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Expect more venture capital funding for Research In Motion-wannabe Visto, a wireless-email software company any minute now. CEO Brian Bogosian is once again telling any hack who will listen that the company is on an imminent path to an IPO. Bogosian's drummed up over $300 million in funding repeating the same line every couple of months since 2004. Don't expect an actual IPO this time either, a tipster tells us. "That would require some uncomfortable scrutiny," he writes. Here's a rundown of Visto's not-so-virtuous cycle.

Our source tells us Bogosian has been "spouting this imminent IPO line for years. It's all he talked about in all-hands meeting when I was there."

2004, "Visto takes aim at Blackberry, IPO" by Steve Gelsi, MarketWatch:


With enough cash in the bank for now, Visto will likely produce positive cash flow and net income by the middle of next year as it adds customers, including a major wireless operator in October, [Bogosian] said. Visto hopes to be one of the few entrants in the current one-deal-at-a-time IPO market.

2005, "Venture-Capitalists Think Large," by Rebecca Buckman, Wall Street Journal:

Visto hopes to go public during the next 12 to 18 months, but isn't in a big hurry. "You don't want to be one of those, 'I've-fallen-and-I-can't-get-up' companies," says Visto's chairman, president and chief executive, Brian A. Bogosian. So the company, which sells software that enables email to be sent to cellphones, will use its new venture cash to keep growing and move toward profitability. It hopes to break even by the time it goes public.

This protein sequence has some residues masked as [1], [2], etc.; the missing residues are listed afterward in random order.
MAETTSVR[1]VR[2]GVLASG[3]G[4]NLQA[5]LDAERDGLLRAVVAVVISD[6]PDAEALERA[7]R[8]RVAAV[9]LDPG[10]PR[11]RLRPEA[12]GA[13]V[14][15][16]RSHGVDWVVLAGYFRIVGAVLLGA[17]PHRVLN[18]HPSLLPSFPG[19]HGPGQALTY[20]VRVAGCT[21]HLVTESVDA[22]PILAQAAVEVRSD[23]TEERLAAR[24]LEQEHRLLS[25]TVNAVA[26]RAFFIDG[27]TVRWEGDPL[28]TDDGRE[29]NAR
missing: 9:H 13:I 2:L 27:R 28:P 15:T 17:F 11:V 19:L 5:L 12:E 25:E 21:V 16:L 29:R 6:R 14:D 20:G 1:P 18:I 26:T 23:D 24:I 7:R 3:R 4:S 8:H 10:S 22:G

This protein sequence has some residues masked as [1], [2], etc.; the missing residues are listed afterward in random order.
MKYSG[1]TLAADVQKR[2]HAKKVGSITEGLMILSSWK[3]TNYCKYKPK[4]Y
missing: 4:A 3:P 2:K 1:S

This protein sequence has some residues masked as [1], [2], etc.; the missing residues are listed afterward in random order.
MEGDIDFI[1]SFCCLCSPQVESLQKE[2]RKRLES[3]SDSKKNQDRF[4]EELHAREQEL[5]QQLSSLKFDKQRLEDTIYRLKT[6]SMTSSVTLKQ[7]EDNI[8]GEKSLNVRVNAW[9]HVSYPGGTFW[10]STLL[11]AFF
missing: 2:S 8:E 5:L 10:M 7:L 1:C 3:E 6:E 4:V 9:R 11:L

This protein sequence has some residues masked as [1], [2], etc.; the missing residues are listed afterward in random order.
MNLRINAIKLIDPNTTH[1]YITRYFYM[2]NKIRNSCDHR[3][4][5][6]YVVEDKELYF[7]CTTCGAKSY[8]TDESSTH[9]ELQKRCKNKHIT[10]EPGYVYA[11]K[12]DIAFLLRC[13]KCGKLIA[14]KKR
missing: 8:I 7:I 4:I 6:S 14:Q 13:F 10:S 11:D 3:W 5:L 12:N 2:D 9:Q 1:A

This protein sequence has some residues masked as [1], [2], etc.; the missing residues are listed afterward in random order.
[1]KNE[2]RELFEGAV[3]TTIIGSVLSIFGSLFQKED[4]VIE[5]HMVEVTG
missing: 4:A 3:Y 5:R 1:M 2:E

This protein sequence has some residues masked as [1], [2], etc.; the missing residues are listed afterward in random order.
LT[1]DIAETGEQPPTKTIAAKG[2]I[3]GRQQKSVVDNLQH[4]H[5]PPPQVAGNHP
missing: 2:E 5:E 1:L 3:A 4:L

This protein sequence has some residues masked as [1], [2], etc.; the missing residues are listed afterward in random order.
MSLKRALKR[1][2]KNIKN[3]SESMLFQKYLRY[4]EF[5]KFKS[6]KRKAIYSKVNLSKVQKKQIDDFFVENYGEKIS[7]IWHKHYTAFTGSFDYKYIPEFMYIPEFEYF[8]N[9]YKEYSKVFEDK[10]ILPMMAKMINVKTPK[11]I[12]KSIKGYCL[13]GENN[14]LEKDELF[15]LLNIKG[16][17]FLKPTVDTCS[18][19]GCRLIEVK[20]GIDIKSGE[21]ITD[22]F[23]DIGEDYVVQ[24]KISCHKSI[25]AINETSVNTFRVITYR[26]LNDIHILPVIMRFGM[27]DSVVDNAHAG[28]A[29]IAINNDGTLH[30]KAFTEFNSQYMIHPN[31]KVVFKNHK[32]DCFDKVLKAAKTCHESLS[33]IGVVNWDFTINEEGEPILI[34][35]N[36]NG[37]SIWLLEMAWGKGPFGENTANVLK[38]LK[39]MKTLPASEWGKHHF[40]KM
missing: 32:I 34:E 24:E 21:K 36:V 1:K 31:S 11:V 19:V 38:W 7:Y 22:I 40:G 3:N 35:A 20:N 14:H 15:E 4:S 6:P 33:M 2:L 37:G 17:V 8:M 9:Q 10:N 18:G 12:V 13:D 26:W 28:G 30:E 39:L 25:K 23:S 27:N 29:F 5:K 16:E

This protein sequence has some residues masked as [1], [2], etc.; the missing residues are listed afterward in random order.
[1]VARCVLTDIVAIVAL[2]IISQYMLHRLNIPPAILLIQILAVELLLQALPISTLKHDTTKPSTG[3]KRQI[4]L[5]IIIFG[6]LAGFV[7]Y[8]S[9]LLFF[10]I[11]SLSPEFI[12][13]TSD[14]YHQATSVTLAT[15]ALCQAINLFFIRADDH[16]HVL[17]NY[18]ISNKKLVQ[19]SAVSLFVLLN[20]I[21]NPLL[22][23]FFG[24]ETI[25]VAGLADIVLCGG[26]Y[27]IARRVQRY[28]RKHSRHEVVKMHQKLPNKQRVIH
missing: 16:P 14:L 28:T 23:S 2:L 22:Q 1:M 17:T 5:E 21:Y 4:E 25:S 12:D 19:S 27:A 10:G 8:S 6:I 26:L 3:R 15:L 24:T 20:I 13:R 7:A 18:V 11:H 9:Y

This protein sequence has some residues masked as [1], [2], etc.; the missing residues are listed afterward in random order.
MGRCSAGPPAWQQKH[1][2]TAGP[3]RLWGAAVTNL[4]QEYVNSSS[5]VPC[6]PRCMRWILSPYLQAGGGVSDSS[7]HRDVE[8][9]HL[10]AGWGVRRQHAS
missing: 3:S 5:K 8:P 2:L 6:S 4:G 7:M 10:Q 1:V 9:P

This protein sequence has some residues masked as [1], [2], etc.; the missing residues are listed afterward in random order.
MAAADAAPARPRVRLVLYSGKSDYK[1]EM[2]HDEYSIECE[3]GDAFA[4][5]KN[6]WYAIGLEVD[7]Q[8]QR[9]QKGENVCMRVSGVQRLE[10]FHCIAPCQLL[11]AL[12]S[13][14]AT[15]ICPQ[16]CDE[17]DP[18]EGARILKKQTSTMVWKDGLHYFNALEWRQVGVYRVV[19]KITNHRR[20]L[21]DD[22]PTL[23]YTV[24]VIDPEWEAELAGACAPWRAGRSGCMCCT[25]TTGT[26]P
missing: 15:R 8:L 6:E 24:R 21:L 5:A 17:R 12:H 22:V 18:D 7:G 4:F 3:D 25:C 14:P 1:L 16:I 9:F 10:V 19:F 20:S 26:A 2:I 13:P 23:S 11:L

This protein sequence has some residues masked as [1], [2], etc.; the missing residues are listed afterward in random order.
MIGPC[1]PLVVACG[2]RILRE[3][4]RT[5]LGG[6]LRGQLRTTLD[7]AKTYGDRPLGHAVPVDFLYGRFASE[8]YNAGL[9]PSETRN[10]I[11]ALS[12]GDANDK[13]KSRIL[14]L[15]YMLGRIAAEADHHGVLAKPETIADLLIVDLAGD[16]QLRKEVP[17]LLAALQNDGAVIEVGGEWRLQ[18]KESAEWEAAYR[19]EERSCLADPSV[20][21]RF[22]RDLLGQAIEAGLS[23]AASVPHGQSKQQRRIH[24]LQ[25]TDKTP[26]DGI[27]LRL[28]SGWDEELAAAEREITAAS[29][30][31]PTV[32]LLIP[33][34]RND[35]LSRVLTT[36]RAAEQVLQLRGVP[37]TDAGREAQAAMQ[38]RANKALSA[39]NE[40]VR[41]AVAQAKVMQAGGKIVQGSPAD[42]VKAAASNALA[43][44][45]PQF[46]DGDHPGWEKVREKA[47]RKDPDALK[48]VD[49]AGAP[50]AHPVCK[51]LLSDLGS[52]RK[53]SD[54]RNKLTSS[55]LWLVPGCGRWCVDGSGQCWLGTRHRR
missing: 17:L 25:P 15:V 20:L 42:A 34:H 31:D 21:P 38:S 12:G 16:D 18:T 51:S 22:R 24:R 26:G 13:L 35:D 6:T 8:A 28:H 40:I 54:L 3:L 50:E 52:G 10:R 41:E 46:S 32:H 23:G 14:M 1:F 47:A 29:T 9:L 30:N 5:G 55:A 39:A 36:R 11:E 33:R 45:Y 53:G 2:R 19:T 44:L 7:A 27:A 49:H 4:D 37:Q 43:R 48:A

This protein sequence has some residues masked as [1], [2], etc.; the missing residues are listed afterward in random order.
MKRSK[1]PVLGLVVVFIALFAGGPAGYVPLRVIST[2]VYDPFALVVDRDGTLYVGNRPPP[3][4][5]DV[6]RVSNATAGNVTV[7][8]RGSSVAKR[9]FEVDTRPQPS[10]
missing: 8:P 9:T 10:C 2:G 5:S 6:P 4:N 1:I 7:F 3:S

2006, "Visto plots float as it sues BlackBerry maker" by Tim Webb, The Independent:


US company Visto, which launched the action against RIM last week, is talking to banks about going public next year. Its chief executive, Brian Bogosian, said that a flotation would value the company at "billions of dollars"

2007, "Visto gets 3,000 iPhone email queries, eyes IPO," by Sinead Carew, Reuters:

The executive said he has been talking to bankers about potentially taking the company public next year depending on its growth and profit. "We believe we could IPO in 2008," said Bogosian. "We would expect to be profitable at the time we do an IPO."

You can blame Bogosian for his spin or blame journalists for believing it, but none of this would be possible if venture capital firms hadn't enabled the CEO's habit.

And who's funding the venture capitalist? Why, spendthrift pension funds and university endowments. Which is why, if they're smart, those institutional investors will avoid giving good money to Visto investors Altitude Capital, Oak Investment Partners, Draper Fisher Jurvetson, Meritech Capital Partners, Rustic Canyon Ventures, GKM, and Blueprint Ventures. (Photo by Tracy O)